Owing to technological advances and lessons learned in modern wars, vascular trauma management has undergone multiple changes. Despite this, acute traumatic hemorrhage remains responsible for 90% of military and 40% of civilian deaths, with vascular injuries of the extremities being the most frequent. According to the Western Trauma Association (WTA), peripheral vascular trauma is defined as injury to the axillobrachial axis and its branches in the upper extremity, or trauma of the femoral-popliteal axis and its collaterals in the lower limb. Forty to 75% of these injuries are secondary to penetrating trauma, mainly gunshot, while blunt trauma occurs in approximately 5–25% of cases. In the upper extremity, brachial artery has the highest incidence of injury. When we confront vascular trauma, physical examination will lead us to its management and treatment, which will be informed by the hemodynamic stability of the patient and the presence of hard or soft signs. In the asymptomatic patient, physical examination and the ankle-brachial index (ABI) or ankle-brachial pressure index (ABPI) will allow a triage management. Currently, the gold standard study for vascular injuries is the Computed Tomography Angiography (CTA). The findings of this test will lead to the type of treatment to be performed, from medical management of vasospasm to endovascular and classic techniques of open surgery.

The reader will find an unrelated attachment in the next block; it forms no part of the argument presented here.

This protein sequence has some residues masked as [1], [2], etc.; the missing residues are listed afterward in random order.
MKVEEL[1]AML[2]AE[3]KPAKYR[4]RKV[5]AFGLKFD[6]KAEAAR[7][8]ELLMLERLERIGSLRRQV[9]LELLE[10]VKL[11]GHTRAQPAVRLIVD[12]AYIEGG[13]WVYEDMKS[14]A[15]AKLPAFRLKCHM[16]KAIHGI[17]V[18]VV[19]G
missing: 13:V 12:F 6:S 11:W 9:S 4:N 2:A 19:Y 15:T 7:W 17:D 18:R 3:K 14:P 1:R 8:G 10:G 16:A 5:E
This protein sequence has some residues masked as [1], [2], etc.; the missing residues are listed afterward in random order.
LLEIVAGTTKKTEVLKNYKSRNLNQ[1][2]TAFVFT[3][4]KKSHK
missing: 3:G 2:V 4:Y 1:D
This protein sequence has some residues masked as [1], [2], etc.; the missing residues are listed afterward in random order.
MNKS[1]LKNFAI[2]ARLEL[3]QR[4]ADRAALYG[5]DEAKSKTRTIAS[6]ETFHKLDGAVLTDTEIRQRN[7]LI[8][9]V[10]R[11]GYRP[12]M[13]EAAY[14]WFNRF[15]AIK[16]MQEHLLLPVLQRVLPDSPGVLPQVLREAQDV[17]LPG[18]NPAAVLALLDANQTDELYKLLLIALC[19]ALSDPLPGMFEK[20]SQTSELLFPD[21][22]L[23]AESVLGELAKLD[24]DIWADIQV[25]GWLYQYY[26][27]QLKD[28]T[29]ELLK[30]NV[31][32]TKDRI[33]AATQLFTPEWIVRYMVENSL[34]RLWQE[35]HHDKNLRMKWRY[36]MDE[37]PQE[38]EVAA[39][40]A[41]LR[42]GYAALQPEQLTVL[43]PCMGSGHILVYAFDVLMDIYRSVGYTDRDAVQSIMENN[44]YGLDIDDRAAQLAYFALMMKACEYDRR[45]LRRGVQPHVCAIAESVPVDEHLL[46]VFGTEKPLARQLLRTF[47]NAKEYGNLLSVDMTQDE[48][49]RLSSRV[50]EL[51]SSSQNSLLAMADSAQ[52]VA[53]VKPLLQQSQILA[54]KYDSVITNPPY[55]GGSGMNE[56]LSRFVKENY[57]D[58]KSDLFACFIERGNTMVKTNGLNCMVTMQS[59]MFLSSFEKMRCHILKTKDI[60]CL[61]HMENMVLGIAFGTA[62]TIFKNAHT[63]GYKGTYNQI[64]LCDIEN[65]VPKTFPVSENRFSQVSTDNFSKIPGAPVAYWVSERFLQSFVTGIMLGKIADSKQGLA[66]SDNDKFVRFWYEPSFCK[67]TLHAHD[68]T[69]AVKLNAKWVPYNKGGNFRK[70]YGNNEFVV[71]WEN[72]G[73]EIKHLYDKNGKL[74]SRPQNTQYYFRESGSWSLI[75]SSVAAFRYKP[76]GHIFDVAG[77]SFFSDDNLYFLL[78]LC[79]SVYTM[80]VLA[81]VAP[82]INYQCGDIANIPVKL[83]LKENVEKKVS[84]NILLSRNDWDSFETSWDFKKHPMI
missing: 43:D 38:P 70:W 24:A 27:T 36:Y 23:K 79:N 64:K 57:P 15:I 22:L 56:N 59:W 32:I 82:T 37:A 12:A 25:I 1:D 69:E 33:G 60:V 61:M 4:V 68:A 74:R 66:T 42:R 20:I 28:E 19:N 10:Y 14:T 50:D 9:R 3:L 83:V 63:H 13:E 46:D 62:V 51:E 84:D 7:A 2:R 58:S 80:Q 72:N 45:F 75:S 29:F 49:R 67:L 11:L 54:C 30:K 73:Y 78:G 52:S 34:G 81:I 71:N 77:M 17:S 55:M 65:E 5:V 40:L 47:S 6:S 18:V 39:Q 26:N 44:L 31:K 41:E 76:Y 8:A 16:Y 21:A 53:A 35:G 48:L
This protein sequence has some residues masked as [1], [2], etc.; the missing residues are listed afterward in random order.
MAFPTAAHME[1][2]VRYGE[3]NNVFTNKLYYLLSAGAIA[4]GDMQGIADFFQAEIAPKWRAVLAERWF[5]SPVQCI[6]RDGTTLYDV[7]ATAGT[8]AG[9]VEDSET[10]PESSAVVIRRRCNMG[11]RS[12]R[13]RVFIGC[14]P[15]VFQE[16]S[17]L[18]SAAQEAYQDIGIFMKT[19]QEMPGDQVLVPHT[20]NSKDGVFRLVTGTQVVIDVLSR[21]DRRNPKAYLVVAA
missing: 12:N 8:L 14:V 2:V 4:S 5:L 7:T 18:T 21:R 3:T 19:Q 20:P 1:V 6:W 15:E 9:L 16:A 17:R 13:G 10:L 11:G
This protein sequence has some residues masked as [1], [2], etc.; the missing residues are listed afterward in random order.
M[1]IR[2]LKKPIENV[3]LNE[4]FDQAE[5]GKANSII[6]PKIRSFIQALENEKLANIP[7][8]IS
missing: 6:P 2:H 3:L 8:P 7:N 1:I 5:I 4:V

KeywordsTrauma Brachial Axillary Radial Ulnar Exposure Vascular Artery
- Cioffi WG, Asensio JA, Adams CA, Biffl WL, Connolly MD, Jurkovich GJ, editors. Atlas of trauma/emergency surgical techniques. Philadelphia: Elsevier Saunders; 2014.Google Scholar
- DuBose JJ, Savage SA, Fabian TC, Menaker J, Scalea T, Holcomb JB, et al. The American Association for the Surgery of Trauma PROspective Observational Vascular Injury Treatment (PROOVIT) registry: multicenter data on modern vascular injury diagnosis management, and outcomes. J Trauma Acute Care Surg. 2015;78:215–23.CrossRefGoogle Scholar
- Valentine RJ, Wind GG. Anatomic exposures in vascular surgery. 3rd ed. Philadelphia: Lippincott, Williams and Wilkins; 2013.Google Scholar